When I started writing the book I had no intention of having a ‘spirit animal’ guide to help the protagonist. But she just arrived, and I tried not to get all judgmental on myself (Talking animal? Really? Pull it together, girl) and then I thought I’d see where it went and she became such a big part of the story. That’s writing fiction for you — one day a talking wolf arrives and somehow you have to make it work.

The stuffed eagle mounted on the wall above his head in one sense represents all the hope that the American Dream-two-point-oh holds: in the new promised land of the internet you can create your own opportunity, any man with an internet connection can make his way, from his garage if necessary (and as is the current trend). The internet is the new Land of the Brave (behind the Anonymous label), Home of the Freely Spoken. But there’s also something threatening about its yellow gaze. This eagle is less ‘Live the dream’ and more ‘I’m here to eat your liver’. He feels like Prometheus, but in place of a rock he’s chained to a soiled bed. His punishment is perhaps worse — he has to spend time alone with himself, something anyone the social media generation would struggle with but Jacob / Brodie in particular, because he needs validation from his followers to keep feeding the story he’s told himself about himself. The story about how it’s okay to humiliate people for entertainment and make money off it, and to use them as part of your show without them knowing or agreeing to it.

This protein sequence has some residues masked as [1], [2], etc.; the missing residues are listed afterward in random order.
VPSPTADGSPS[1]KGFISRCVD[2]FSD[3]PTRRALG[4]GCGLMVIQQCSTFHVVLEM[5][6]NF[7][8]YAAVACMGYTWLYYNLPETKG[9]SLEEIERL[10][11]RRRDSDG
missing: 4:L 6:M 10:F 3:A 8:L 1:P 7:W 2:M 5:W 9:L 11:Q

Now he has to think about what he’s done.

You can get a copy of this one time at pretty much any SA book store — just call one that’s most convenient to you and ask them to set it aside. Please not that it’s no longer available on ebook outside of the US — for now… You can also puchase a copy on Loot.

Originally published at